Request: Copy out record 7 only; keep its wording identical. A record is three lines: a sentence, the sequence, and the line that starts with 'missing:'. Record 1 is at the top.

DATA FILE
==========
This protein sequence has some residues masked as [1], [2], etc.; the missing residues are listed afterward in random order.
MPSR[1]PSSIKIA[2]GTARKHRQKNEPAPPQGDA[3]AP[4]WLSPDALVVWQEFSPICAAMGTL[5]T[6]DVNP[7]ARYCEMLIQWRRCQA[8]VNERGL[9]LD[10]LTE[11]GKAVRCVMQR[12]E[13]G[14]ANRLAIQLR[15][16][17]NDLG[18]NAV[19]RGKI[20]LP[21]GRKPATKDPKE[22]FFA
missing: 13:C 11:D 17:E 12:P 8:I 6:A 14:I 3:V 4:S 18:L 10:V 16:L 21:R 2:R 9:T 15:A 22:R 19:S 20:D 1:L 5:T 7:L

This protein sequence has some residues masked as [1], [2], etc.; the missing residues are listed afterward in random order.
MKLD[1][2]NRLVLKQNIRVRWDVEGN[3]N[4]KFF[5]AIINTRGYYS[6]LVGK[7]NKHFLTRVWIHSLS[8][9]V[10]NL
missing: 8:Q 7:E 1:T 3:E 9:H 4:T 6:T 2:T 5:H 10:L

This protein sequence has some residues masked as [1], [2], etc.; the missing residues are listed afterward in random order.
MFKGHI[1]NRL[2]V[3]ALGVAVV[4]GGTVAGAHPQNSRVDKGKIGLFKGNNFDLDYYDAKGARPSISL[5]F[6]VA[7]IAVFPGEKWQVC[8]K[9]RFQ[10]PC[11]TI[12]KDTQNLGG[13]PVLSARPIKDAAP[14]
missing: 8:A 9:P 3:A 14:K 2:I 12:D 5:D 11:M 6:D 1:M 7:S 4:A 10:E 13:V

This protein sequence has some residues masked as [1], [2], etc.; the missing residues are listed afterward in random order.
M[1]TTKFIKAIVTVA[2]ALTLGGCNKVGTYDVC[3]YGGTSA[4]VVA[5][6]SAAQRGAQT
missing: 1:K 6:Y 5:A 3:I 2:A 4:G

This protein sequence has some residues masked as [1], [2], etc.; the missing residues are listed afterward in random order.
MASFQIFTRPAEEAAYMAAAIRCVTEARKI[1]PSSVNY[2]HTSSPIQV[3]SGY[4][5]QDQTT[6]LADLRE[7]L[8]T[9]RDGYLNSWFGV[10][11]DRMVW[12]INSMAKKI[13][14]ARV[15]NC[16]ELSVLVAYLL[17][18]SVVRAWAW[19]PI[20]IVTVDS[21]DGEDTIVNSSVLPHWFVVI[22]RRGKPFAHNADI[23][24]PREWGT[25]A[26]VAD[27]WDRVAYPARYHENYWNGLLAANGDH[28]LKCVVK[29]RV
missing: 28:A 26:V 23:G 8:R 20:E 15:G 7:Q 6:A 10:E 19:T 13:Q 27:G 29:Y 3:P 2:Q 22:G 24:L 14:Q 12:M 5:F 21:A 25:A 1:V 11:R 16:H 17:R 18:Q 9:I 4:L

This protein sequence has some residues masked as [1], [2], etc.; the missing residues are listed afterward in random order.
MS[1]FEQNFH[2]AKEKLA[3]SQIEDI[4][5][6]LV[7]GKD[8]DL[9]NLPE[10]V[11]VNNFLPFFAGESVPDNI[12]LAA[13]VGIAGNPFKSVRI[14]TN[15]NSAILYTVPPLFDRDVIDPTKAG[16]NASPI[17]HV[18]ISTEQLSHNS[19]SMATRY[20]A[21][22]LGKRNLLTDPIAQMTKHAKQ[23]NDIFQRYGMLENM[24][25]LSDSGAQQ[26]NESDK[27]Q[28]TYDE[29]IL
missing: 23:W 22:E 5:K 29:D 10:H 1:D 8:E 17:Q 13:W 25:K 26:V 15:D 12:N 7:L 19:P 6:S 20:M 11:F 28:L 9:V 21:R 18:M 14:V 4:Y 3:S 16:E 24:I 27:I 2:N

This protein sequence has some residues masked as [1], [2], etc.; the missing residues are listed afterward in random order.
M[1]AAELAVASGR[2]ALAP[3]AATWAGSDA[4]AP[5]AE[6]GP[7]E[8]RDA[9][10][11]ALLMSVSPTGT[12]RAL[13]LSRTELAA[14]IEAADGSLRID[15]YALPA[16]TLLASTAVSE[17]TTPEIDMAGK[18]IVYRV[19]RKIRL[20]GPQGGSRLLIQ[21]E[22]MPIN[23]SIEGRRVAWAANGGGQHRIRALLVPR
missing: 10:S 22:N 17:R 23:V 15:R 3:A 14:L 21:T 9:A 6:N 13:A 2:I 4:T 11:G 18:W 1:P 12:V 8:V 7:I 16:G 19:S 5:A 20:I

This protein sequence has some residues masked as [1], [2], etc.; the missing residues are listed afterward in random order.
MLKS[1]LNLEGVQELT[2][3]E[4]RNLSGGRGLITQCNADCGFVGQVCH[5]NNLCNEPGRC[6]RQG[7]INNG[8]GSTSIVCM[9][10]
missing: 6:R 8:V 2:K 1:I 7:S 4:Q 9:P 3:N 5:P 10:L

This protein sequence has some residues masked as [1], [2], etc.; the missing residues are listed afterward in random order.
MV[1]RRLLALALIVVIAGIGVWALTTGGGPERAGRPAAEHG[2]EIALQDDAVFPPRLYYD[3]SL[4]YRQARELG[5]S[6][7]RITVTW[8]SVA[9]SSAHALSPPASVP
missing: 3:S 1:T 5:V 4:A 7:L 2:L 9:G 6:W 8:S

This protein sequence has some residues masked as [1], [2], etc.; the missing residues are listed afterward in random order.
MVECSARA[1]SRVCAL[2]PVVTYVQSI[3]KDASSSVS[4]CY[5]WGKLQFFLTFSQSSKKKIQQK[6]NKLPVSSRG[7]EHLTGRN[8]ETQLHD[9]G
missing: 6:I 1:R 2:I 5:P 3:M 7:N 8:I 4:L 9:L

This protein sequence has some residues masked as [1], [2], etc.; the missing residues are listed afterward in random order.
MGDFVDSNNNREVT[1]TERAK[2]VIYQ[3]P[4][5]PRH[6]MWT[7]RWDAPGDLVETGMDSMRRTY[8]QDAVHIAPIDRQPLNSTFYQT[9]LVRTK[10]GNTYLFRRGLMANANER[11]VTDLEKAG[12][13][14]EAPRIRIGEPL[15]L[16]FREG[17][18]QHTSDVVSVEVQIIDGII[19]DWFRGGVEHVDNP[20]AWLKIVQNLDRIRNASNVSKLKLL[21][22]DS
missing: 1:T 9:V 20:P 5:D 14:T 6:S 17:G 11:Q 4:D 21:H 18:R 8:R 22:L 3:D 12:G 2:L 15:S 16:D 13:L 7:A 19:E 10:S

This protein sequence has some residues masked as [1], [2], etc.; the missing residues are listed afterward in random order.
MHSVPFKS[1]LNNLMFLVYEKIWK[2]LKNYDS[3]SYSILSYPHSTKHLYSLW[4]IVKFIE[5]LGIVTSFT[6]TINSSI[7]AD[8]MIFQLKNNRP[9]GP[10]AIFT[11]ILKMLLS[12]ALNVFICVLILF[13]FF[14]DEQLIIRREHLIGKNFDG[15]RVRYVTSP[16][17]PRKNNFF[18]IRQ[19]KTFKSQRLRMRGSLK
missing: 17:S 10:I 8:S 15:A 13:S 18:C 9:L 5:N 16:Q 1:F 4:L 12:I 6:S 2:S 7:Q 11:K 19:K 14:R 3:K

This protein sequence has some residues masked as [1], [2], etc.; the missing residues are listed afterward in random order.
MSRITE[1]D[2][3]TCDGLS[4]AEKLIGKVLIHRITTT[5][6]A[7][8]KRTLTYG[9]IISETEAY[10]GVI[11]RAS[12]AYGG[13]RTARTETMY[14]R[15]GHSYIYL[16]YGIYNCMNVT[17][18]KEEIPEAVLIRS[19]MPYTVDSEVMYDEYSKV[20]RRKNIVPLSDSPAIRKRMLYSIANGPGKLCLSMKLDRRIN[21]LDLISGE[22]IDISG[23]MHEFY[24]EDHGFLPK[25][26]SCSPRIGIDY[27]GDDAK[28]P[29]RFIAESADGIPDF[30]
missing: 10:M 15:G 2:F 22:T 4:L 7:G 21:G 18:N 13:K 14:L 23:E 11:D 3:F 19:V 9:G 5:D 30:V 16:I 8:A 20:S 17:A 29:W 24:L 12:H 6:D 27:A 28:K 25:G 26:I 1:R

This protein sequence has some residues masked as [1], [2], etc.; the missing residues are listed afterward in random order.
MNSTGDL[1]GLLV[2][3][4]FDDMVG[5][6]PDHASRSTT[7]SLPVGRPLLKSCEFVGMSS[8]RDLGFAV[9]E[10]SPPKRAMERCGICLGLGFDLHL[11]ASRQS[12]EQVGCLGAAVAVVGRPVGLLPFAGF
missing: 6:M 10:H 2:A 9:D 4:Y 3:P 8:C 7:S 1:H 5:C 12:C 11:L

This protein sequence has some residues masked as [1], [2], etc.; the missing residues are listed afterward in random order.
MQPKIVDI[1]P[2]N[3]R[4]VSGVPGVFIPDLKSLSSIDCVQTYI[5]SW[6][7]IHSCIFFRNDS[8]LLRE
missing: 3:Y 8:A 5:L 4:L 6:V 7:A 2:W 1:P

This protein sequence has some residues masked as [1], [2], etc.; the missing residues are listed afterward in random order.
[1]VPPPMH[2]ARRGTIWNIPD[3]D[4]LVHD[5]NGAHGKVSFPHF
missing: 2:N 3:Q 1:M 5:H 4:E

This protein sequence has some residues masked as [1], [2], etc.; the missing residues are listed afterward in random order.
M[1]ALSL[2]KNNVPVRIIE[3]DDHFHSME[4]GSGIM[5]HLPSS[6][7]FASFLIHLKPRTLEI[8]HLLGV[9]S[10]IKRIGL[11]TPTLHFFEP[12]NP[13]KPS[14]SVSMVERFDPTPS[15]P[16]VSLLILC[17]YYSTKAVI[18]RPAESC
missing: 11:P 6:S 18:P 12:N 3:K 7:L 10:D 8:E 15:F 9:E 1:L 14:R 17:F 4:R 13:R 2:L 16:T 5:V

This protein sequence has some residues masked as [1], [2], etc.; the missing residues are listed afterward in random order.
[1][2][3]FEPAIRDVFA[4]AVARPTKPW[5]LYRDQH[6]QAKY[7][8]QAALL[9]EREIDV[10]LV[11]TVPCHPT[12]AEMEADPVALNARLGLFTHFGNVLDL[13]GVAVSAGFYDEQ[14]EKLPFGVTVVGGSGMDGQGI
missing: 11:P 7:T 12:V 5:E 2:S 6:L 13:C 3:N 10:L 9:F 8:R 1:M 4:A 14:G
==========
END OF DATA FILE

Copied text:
This protein sequence has some residues masked as [1], [2], etc.; the missing residues are listed afterward in random order.
M[1]AAELAVASGR[2]ALAP[3]AATWAGSDA[4]AP[5]AE[6]GP[7]E[8]RDA[9][10][11]ALLMSVSPTGT[12]RAL[13]LSRTELAA[14]IEAADGSLRID[15]YALPA[16]TLLASTAVSE[17]TTPEIDMAGK[18]IVYRV[19]RKIRL[20]GPQGGSRLLIQ[21]E[22]MPIN[23]SIEGRRVAWAANGGGQHRIRALLVPR
missing: 10:S 22:N 17:R 23:V 15:R 3:A 14:L 21:T 9:A 6:N 13:A 2:I 4:T 11:G 18:W 1:P 12:V 8:V 7:I 16:G 19:S 5:A 20:I